Either in a hot mug or over ice, people love tea. It’s the most popular beverage globally, with 3 billion cups consumed every day.
Tea is prepared by seeping the leaves of the Camellia sinensis plant in hot water. The true types are green, white, black, and oolong. The difference between them depends on how long the leaves are oxidized and fermented.
Beyond its delicious taste, people have appreciated tea’s therapeutic and soothing qualities for centuries. Feeling under the weather – soothe yourself with tea, lemon, and honey. Afternoon energy slump – black tea perks you right up. Had a stressful day – curl up with a cup of oolong.
Numerous studies show that the health benefits of tea are more than folklore; they are rooted in science. Tea has been shown to benefit your body in a myriad of ways. It revs up your metabolism, reduces the risk of certain chronic diseases, improves oral hygiene, and supports a balanced gut microbiome, to name a few. (1-4)
And while some brews may have more advantages than others, there’s plenty of evidence that consuming all teas has lasting health benefits, particularly for your brain.
So, let’s look at why and how your brain benefits from drinking tea and why you should be drinking more of it.
Improve Alertness + Mental Performance
Tea contains two elements that affect the brain: L-theanine and caffeine.
L-theanine is an amino acid that is, by and large, uniquely found in tea. It’s believed that L-theanine affects the brain chemicals dopamine and serotonin, which influence your mood, sleep cycle, and alertness. (5)
Caffeine is a stimulant that speeds up messages through the central nervous system to your brain, helping you feel more awake and alert.
Studies consistently show that caffeine and L-theanine’s unique combination in tea improves short-term attention levels and task performance. (5)
Experts believe that the combination of L-theanine present in most teas and the processes of making tea – seeping the leaves and holding the warm cup in your hands – has a calming effect. Numerous studies have proven what most people have personally experienced; tea helps you unwind and bring down stress levels.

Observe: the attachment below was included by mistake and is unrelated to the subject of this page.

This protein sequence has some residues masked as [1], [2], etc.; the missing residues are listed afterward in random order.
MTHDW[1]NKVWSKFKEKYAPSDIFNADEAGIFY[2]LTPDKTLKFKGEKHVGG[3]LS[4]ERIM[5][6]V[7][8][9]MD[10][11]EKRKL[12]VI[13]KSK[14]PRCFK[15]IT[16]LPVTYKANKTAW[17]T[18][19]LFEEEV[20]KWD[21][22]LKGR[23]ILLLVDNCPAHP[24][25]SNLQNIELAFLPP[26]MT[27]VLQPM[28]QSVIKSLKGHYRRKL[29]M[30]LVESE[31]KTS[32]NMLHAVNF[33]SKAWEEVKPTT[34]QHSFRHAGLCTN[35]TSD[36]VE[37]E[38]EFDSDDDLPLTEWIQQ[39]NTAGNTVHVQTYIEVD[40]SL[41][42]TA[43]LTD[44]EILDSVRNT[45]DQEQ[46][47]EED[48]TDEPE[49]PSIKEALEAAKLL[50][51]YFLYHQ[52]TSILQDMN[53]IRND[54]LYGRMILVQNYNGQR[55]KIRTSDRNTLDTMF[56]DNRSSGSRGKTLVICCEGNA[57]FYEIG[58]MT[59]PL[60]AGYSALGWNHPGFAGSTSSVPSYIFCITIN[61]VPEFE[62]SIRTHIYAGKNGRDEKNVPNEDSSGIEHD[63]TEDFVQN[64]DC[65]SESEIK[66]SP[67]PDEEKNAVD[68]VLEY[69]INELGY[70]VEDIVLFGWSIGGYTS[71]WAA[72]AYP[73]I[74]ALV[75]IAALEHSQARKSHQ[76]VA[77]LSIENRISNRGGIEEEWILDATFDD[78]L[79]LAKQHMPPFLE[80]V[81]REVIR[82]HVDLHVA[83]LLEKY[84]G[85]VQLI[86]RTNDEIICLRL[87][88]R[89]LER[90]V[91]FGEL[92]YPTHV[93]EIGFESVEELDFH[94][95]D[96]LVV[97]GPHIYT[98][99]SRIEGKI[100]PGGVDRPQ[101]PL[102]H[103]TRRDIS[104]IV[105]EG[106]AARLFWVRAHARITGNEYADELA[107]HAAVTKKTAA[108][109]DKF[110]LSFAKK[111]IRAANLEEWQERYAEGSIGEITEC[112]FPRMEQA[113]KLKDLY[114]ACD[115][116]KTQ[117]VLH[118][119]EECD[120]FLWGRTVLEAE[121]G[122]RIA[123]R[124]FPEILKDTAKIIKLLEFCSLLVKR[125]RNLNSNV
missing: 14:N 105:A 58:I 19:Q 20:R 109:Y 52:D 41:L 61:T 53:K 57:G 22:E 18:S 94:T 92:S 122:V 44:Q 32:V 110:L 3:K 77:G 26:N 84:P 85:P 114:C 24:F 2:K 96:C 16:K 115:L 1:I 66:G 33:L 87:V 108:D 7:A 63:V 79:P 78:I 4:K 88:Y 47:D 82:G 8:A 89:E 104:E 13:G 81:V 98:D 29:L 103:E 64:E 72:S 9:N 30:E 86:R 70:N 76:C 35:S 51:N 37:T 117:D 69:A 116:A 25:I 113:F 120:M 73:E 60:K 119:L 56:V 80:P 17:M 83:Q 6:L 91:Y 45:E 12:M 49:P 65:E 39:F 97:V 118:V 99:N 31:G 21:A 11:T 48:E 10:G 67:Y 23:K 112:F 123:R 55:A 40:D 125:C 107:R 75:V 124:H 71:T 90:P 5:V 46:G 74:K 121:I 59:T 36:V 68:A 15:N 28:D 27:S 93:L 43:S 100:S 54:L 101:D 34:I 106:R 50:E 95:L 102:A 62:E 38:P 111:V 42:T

In one notable study, researchers discovered that drinking tea not only relieved stress after performing a stressful task, but stress fell below pre-task levels. (7)
Postpone Cognitive Decline
In a review of tea consumption and cognitive decline, there is growing evidence that drinking as little as 1 cup and up to 6 cups a day could reduce the risk of dementia. (6)
All teas contain flavonoids which are naturally occurring compounds that act as antioxidants. Tea flavonoids help neutralize free radicals, which cause oxidative stress, an established pathway to dementia. Studies also suggest that tea provides robust protection against one of the most common forms of dementia – vascular dementia.
Fully Support Your Brain Health
Drinking just one cup a day of L-theanine and flavonoid-rich tea helps perk you up and may help protect your brain from oxidative damage and age-related cognitive decline.
Another way to support your brain health is by including a quality brain health supplement in your daily routine like Stonehenge Health’s Dynamic Brain.
Take Dynamic Brain™ daily to promote optimal cognitive function leading to sharper memory, quicker processing, and more concentration, drive, and creativity. And with the inclusion of Green Tea Extract, you may also feel a boost of mental energy with Dynamic Brain™.
1. Rothenberg DO, Zhou C, Zhang L. A Review on the Weight-Loss Effects of Oxidized Tea Polyphenols. Molecules. 2018;23(5):1176. Published 2018 May 14. doi:10.3390/molecules23051176 – ncbi.nlm.nih.gov/pmc/articles/PMC6099746/
2. Green tea may lower heart disease risk – Harvard Health. (2012). Retrieved 31 May 2022, from health.harvard.edu/heart-health/green-tea-may-lower-heart-disease-risk#:~:text=Studies%20suggest%20this%20light%2C%20aromatic%20tea%20may%20lower,possible%20links%20between%20green%20tea%20and%20cardiovascular%20disease
3. Tea is good for teeth – Oral Health Group. (2016). Retrieved 31 May 2022, from https://www.oralhealthgroup.com/dentistry/tea-is-good-for-teeth-1003919369/
4. Pérez-Burillo S, Navajas-Porras B, López-Maldonado A, Hinojosa-Nogueira D, Pastoriza S, Rufián-Henares JÁ. Green Tea and Its Relation to Human Gut Microbiome. Molecules. 2021;26(13):3907. Published 2021 Jun 26. doi:10.3390/molecules26133907 ncbi.nlm.nih.gov/pmc/articles/PMC8271705/
5. De Bruin EA, Rowson MJ, Van Buren L, Rycroft JA, Owen GN. Black tea improves attention and self-reported alertness. Appetite. 2011 Apr;56(2):235-40. doi: 10.1016/j.appet.2010.12.011. Epub 2010 Dec 21. PMID: 21172396. pubmed.ncbi.nlm.nih.gov/21172396/
6. Can drinking tea prevent dementia? – Harvard Health. (2017). Retrieved 31 May 2022, from health.harvard.edu/alzheimers-and-dementia/regular-tea-drinking-linked-with-dementia-prevention
7. Does A Cup Of Tea Reduce Stress?. (2022). Retrieved 31 May 2022, from medicalnewstoday.com/articles/160668